Sunday, September 04, 2005

Inscription and Loose Coupling

While searching for something else, I happened upon a dissertation on Business Processes and IT in the Pharmaceutical Industry, by Kai A. Simon. The dissertation contains a lot of useful material, including a comparison between the change management practices of several large consulting houses. (PDF is available via the Waellisch website.)

But what I want to talk about here is a theoretical aspect of loose coupling. Simon derives a theory of loose coupling from Madeleine Akrich's concept of inscription.

The relation between global and local aspects of an infrastructure can be analyzed through the concept of inscription (Akrich 1992). ... Taking this point of departure, we can describe how inscription occurs at technology and organizational level and what impact it has on the relation between IT and organization.
  • Technology inscription can be defined as the rigidity of the technology in constraining the users in the way they are related to the technical object. In other words, it refers to the way technological systems can be used within or outside their design and which forms of work-arounds the system allows or prevents.
  • Organizational inscription, on the other hand, reflects the level of freedom or rigidity in organizational procedures or, in other words, the extent to which organizational agents are allowed to reshape the ways in which the technical object are used with respect to organizational rules.

To the extent that technology inscription and organizational inscription are orthogonal, we get a 2x2 matrix.

Here is Simon's account of the four quadrants, including some comments on the implications for BPR and process improvement.


Strict alignment 

In this case, the design of organizational procedures leaves no room for local adaptation. At the same time, technology is rigid: There is no option for use outside the defined context. Standardization of technology and organizational procedures and strict alignment between these elements typically characterize the infrastructure.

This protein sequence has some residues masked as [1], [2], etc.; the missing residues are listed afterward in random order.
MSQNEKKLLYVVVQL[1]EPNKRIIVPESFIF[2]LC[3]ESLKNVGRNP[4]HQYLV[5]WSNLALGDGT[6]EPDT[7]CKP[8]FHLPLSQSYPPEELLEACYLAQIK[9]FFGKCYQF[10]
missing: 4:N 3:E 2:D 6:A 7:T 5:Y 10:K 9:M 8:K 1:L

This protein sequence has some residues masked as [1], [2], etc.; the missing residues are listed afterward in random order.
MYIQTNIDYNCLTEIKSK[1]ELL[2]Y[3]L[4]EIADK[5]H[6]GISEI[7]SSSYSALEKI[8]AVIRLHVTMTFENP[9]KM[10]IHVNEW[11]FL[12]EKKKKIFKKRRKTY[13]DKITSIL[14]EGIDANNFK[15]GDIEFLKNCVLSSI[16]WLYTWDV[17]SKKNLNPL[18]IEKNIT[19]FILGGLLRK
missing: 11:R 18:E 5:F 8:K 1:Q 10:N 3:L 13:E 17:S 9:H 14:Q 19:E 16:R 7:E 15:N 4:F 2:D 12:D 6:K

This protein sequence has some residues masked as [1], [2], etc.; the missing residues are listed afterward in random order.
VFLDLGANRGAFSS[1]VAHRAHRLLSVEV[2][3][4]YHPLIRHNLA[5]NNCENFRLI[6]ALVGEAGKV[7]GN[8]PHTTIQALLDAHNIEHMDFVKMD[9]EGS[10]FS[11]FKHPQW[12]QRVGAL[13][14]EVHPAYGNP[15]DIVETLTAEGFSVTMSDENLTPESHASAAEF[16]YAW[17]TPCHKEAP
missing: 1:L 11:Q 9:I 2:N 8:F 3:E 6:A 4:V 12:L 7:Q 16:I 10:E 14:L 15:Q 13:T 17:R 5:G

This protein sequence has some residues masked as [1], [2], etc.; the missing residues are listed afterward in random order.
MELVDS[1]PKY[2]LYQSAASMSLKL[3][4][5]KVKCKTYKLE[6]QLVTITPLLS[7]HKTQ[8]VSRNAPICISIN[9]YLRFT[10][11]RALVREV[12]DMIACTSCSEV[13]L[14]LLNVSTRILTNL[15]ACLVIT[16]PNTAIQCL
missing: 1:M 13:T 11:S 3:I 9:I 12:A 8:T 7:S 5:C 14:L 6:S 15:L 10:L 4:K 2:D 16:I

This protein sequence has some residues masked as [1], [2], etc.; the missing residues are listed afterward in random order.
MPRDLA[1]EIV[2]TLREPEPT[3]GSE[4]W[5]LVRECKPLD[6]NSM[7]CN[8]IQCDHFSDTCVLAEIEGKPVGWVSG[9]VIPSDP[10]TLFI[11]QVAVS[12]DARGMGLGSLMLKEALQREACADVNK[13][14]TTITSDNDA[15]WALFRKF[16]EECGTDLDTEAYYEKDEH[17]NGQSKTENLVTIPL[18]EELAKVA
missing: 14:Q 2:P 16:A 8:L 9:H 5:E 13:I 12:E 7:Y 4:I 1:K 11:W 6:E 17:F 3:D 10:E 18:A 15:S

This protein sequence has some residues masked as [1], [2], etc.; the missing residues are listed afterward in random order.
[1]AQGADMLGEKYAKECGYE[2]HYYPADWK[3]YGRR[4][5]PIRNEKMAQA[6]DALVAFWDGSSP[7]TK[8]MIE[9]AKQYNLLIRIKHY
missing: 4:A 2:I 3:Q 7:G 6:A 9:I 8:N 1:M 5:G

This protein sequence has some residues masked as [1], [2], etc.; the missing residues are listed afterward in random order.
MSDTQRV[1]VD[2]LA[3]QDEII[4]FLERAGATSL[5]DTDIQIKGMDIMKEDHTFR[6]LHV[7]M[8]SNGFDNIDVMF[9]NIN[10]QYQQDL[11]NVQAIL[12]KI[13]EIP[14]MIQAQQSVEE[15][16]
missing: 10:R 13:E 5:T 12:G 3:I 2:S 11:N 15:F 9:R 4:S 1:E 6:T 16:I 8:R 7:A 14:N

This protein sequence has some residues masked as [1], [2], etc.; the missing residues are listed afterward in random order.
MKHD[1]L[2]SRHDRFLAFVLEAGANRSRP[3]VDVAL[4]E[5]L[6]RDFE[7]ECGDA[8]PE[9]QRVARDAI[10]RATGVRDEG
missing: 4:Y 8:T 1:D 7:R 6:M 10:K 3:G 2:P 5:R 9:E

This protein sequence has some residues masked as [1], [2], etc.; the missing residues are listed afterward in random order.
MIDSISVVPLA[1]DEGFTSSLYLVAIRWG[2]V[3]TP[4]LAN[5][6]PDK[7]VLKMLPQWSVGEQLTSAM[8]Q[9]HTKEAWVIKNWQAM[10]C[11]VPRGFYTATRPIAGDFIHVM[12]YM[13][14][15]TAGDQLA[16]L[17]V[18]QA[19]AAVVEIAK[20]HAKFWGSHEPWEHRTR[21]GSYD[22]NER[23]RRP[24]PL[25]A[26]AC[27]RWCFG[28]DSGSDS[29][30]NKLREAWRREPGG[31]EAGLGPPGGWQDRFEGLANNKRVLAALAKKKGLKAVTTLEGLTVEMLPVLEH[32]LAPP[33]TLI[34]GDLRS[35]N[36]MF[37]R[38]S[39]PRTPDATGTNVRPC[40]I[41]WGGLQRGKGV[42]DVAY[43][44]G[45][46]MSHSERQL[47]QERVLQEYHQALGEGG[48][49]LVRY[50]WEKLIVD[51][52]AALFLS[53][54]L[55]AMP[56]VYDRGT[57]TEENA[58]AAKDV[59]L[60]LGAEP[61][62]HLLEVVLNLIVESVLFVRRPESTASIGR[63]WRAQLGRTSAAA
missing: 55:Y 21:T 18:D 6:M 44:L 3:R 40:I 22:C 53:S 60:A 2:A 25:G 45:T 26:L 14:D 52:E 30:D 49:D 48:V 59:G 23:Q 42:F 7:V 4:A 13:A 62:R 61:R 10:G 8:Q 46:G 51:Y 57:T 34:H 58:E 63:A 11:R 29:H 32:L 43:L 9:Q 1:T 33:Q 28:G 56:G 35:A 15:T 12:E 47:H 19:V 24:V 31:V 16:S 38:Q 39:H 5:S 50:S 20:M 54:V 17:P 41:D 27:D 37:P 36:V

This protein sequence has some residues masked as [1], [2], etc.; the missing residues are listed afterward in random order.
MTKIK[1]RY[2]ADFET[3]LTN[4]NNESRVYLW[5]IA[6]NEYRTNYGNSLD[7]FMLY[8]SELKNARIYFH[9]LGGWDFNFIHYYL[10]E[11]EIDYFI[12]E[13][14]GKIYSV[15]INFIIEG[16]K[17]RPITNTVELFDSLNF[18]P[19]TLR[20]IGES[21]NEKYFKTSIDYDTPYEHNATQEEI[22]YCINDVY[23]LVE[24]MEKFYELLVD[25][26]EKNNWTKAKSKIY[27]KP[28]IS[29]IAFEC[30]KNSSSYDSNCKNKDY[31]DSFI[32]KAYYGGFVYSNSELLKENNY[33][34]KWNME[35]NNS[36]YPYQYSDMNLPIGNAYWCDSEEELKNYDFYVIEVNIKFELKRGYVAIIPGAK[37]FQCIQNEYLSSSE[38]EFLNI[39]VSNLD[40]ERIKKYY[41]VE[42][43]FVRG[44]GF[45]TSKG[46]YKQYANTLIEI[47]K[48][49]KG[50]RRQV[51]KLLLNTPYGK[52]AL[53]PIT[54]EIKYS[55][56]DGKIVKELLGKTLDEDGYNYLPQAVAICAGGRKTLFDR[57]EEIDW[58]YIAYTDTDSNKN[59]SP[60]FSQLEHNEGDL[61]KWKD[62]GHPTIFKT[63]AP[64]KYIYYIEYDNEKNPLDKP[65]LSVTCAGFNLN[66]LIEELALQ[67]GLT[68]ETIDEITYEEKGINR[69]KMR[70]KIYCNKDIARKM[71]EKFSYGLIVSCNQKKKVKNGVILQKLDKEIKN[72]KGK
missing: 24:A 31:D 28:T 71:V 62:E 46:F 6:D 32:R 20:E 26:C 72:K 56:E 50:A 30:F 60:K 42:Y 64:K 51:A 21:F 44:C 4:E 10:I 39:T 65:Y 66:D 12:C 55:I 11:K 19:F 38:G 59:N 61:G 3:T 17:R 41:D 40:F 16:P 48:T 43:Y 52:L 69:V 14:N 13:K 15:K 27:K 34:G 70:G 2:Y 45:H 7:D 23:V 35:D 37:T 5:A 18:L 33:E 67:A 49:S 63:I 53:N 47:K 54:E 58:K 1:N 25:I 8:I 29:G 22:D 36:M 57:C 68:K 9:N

In most process improvement initiatives, the aim is to develop and implement a strictly aligned organizational and technical infrastructure, following a pre-defined process design and using information systems that are supporting this design efficiently. 


Rigid Technology

Organizational procedures are open for local adaptation, while technology does not permit changes in use. Infrastructure is characterized by tensions between global and local organization procedures aiming at satisfying the same objectives, but differing in the means for their achievement. 
[Simon describes a change management project that fell into this category, despite the original intention to develop a strictly aligned infrastructure.] The reason can be found in the lack of control that was exercised with regard to process compliance. It was assumed that all monitors would comply with the globally designed process and senior management was not aware of the local adaptations that took place.


Loose coupling

Organizational procedures and technology use can be redefined and adapted locally. The infrastructure allows adaptation to internal and environmental dynamics and is typical of knowledge intensive organizations. 
[Simon describes a change management project with this intention, which was discontinued after the organization underwent a merger.] 


Rigid organization

In this context, organizational procedures are strictly defined at global level, while technology is open for modifications. The infrastructure is characterized by tensions between different technologies adopted at local level, or local variations in technology use. This context is typical for a post-merger situation, where the merging firms are aiming at developing a common and standardized set of organizational procedures, but maintain their individual technical infrastructures.

As described here, loose coupling gives you THREE different types of flexibility - technological flexibility, organizational flexibility AND flexibility in the relationship between technology and organization.

Reference: AKRICH M., 1992, «The De-scription of Technical Objects» , in BIJKER W., LAW J., (ed.), Shaping Technology/Building Society. Studies in Sociotechnical Change, Cambridge Mass., MIT Press, p.205-224.

UPDATE: I have just received an email from Kai Simon, who writes:

The version of my dissertation you have found on the Waellisch site is not the final one, but a draft that was modified in several aspects before it was published. E.g., the final version does not contain a comparison of four consulting approaches, but only of those that were used in the case study company. 

However, the section you analyse has not been changed. You can find the final version in the publication section of my web site ( 

The section on inscription and loose coupling is based on the work that I have conducted with Antonio Cordella, one of my colleagues from my time at the Viktoria Institute in Sweden ( So it was a joined idea and I would like to give Antonio the credits he deserves.

Our concept was the result of our research, but we also received valuable input from the late Claudio Ciborra. He was in the lead for the book "From Control to Drift - The Dynamics of Corporate Information Infrastructures" (Oxford University Press) that summarizes the results of multiple case studies on the manageability of IT infrastructures.

Thanks Kai

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